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  (Updated: September 2, 1999)

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The Challenge for Some Catholic Hospitals

Msgr. George G. Higgins

March 29, 1999

 The National Labor Relations Act -- the so-called Wagner Act -- in 1935 declared it U.S. government policy to encourage collective bargaining and to protect the right of workers to organize into unions of their own choice. It created a mechanism to guarantee the free exercise of this right, the National Labor Relations Board. The board's statutory mandate was to promote democracy in the workplace, at least in the choice of union representation for the purpose of collective bargaining. The ensuing years saw the gradual development of a democratic system for fulfilling that mandate. Rules and regulations, modified from time to time as experience warranted, were developed by the board and sustained by the courts. Voluntary cooperation between unions and employers in carrying out the stated purpose of the Wagner Act was the cornerstone of this system.
 The willingness of the trade-union movement and of a substantial segment of American industry to cooperate in this regard ensured the system's success. A remarkable degree of industrial stability was the reward.
 Today, however, this fragile system, built over a period of more than 60 years, is, in the opinion of many qualified observers, on the brink of collapse. The reason is that one part of the system's cornerstone -- voluntary employer cooperation -- is in many cases no longer forthcoming.
 The NLRB is being swamped with unfair labor-practice charges. But unfair labor practices are only symptomatic of an even more serious and fundamental threat: the dramatic increase in the number of professional experts employers are hiring to undermine the democratic election process developed over the years by the NLRB. Until the fairly recent past, outside professionals in the field of labor-management relations usually were lawyers, whose job was to provide legal advice to employers -- the legal dos and don'ts in an organizing campaign. The employer typically would oppose unionization, but its campaign tactics were either rational appeals to the employees or, in the case of a totally unprincipled employer, blatantly coercive conduct that the NLRB could remedy.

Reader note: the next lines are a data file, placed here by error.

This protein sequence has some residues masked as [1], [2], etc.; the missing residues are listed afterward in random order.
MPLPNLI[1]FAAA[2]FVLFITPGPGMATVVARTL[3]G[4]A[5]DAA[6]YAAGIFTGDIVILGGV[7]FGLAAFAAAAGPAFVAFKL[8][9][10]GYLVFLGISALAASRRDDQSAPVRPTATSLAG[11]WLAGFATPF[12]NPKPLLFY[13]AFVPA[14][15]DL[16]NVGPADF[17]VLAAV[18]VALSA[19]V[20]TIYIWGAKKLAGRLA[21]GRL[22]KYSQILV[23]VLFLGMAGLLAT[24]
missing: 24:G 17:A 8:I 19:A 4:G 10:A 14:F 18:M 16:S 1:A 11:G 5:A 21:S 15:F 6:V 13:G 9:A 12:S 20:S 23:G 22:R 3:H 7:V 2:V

Today, however, the employer's election consultant all too often functions as an anti-union campaign manager. The tactics of the campaign, the issues to raise, when to raise them, in what form and, above all, to which management representatives: All are dictated by the consultant. Elaborate training sessions for supervisors typify the modern NLRB election campaign in many industries. It is particularly worrisome that anti-union management consulting firms are being employed by a number of Catholic health care institutions, notably in several California hospitals sponsored by Catholic Healthcare West.
 In an effort to thwart an organizing drive by the Service Employees International Union, CHW has employed anti-union consultants. It is hard to reconcile this practice with Catholic social teaching in general and, more specifically, with the teaching of the U.S. bishops' 1986 pastoral letter, "Economic Justice for All.'' In the section of the pastoral dealing with the church as an economic actor, the pastoral reads in part as follows:
 "All the moral principles that govern the just operation of any economic endeavor apply to the church and its agencies and institutions; indeed the church should be exemplary.... All church institutions must ... fully recognize the rights of employees to organize and bargain collectively with the institutions through whatever association or organization they freely choose.'' The pastoral then goes on to encourage Catholic institutions to adopt new and fruitful modes of cooperation with their employees.

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